Walking. We do it every day, in fact it’s the 1st thing we do every morning when we get out of bed. We walk to the bus stop or train station, or if we are lucky enough, we may walk to work. Quite simply, we are born to move. How many of us though actually walk properly?  I’m not talking about that strange sport called ‘competitive walking’ but actually consciously and carefully walk in a way which our bodies are designed to do? To this extent, my aim is to show you a new dimension to walking: “How to walk like a yogi”.

When we take a step back from our modern day living in an urban jungle and observe how we walk around in shoes bound by leather and other materials wrapped in a flat sole, you wouldn’t know any different. You know the reaction when you see someone walk around in bare feet in public and the feeling of repulsion. How disgusting, how dirty, how could that be? Quite frankly, it’s “FILTHY”, your mind is screaming inside.

Well it’s actually quite natural if you look at the anatomy of the feet. Let us take us a little closer look. We have three arches across the foot: the medial (inside), lateral (outside) and transverse (across) arch. All of which this is designed to provide us with support as ‘tripods’.

Yes, that’s right: TRIPODS. Not those scary looking creatures from some sci-fi fantasy. It’s the actual anatomy of the feet. We have those 3 points of support which make for a superior walking and balancing experience. Think about how many times you have visited a coffee store and were frustrated by one leg being uneven and madly scrambling for a piece of paper to correct the imbalance. That’s because there are 4 pillars of support in that table. Make one leg unstable and the whole thing goes out of balance.

The above picture clearly demonstrates this. A solid heel, 3 arches and the mound of the big toe and little toe. 3 pillars of support. Unshakeable. Well almost.


That’s where the story relating to going ‘bare foot’ and trying to “walk like a yogi” gets interesting. There’s a whole bare foot movement out there which aims to reconnect ourselves with the land, tapping into the ‘negative charge’ of the planet. David Wolfe claims, citing numerous research studies the benefits of ‘bare foot’ walking, including the treatment of many degenerative diseases and that it could serve as an effective strategy against:

“chronic stress, ans dysfunction, inflammation, pain, poor sleep and more.”

Tias Little,  in his fascinating book “A Guide to the Physical & Energetic Anatomy of Yoga” also states that going bare foot helps with absorbing the earth’s magnetic field and negative ions, which can affect the level of biochemical activity in the body, in particular increasing levels of ‘feel-good’ neurotransmitters such as serotonin, resulting in less stress. Walk like a yogi it seems and perhaps you’ll feel better for it, not just like an “Egyptian”.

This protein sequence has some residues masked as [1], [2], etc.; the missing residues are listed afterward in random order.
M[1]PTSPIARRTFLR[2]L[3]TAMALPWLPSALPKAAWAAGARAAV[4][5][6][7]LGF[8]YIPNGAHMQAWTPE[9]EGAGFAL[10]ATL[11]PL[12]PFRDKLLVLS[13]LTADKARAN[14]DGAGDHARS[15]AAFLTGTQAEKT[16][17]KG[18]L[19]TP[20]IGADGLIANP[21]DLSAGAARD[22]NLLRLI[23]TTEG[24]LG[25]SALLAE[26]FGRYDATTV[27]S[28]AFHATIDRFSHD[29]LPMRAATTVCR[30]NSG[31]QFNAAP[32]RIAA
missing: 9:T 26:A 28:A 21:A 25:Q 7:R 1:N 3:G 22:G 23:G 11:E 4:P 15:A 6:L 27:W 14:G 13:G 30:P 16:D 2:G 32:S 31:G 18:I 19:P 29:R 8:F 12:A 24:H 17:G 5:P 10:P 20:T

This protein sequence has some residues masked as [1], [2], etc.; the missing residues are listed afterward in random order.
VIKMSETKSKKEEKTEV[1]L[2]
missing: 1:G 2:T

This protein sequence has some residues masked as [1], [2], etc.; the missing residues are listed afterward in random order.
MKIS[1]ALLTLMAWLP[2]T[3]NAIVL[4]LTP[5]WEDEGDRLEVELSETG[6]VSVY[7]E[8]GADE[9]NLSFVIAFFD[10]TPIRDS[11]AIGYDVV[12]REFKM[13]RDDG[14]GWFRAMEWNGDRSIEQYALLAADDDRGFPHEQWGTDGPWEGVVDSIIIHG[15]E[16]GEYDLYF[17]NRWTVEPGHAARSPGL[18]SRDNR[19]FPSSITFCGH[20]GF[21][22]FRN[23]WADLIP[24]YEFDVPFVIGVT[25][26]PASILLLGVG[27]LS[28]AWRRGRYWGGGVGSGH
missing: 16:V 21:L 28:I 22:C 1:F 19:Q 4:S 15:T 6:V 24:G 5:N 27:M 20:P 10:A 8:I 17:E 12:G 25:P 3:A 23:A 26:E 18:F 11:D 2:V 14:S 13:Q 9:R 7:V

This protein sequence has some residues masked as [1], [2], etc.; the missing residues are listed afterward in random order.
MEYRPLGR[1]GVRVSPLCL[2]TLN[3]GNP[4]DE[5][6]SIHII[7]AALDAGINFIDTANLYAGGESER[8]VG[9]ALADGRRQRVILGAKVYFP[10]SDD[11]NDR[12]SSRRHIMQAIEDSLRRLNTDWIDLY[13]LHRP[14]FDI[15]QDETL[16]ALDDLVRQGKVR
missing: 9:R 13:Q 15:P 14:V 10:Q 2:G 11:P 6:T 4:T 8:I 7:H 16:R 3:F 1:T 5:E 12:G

In my personal experience, I have found the simple experiment of taking a short stroll before bed around the neighbourhood in my ‘barefoot shoes’ (as explained later) a really effective way of inducing a relaxation response in the body. This experience came entirely through walking back late at night after the Notting Hill Carnival (when the streets were still closed), but follow up ‘excursions’ confirmed my belief in the benefits of going barefoot.

From an anatomical perspective, the feet are the base of our foundation. Imbalances in our feet can result in imbalances further up our body. If you wish to see this in action and how you walk, take a look at the soles of your sneakers or work shoes and see if they are worn down on the inside or outside. It’s called ‘heel strike’. At this point you’ll get an idea how you walk. It may just well be contributing to some structural imbalance in your body.

In fact, it gets worse. ‘Flattening’ of the inner arches of the feet, which may in part be due to poor footwear from running or walking, can result in compression on the lower spine. If you see the natural curvature of the spine, then a flattening of the base may result in a collapse elsewhere. Remember, the body is not the sum of its parts, it’s one interconnected unit. A problem in one area is likely to have a knock on affect elsewhere.

It is said that 85% of us suffer from some form of back pain, with in my experience, lower back pain the major cause. This could all be due to how we walk or run and/or the shoes that we wear.

So what does it mean to walk like a yogi in our flat soled shoe universe? Well company Vivobarefoot created virtually that: shoes that allow you to make a deeper connection with the earth, moulding your feet to the ground as you walk. The result: it’s as if you are walking bare foot without you really knowing it. Check us out, as Susanne and I walk together, in our new Vivobarefoot African savannah inspired shoes.

Granted, it takes a little bit more time to get used to wearing them as you start to feel your soles as you walk, but the end result is worth it: Healthy soles, healthy body, healthy mind.

Walk like a yogi indeed. It may really be that simple.

What do you think? Have you noticed anything with your shoes or complained of back issues, which may be due to problems with your feet?


To learn more about how yoga & meditation can transform your busy personal and professional life, please get in touch with me or email me at Scott@yogibanker.com